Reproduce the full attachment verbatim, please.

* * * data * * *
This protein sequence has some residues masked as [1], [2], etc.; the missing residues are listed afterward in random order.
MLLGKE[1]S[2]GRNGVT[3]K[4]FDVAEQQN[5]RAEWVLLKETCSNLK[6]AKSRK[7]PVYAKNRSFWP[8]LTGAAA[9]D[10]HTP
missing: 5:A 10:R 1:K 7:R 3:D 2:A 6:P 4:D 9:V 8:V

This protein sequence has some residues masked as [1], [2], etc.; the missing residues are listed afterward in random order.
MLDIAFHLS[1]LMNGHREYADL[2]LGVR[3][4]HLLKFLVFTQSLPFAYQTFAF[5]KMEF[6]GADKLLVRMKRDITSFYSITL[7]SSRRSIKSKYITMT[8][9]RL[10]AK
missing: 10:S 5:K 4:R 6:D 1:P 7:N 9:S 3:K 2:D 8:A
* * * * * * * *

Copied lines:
This protein sequence has some residues masked as [1], [2], etc.; the missing residues are listed afterward in random order.
MLLGKE[1]S[2]GRNGVT[3]K[4]FDVAEQQN[5]RAEWVLLKETCSNLK[6]AKSRK[7]PVYAKNRSFWP[8]LTGAAA[9]D[10]HTP
missing: 5:A 10:R 1:K 7:R 3:D 2:A 6:P 4:D 9:V 8:V

This protein sequence has some residues masked as [1], [2], etc.; the missing residues are listed afterward in random order.
MLDIAFHLS[1]LMNGHREYADL[2]LGVR[3][4]HLLKFLVFTQSLPFAYQTFAF[5]KMEF[6]GADKLLVRMKRDITSFYSITL[7]SSRRSIKSKYITMT[8][9]RL[10]AK
missing: 10:S 5:K 4:R 6:D 1:P 7:N 9:S 3:K 2:D 8:A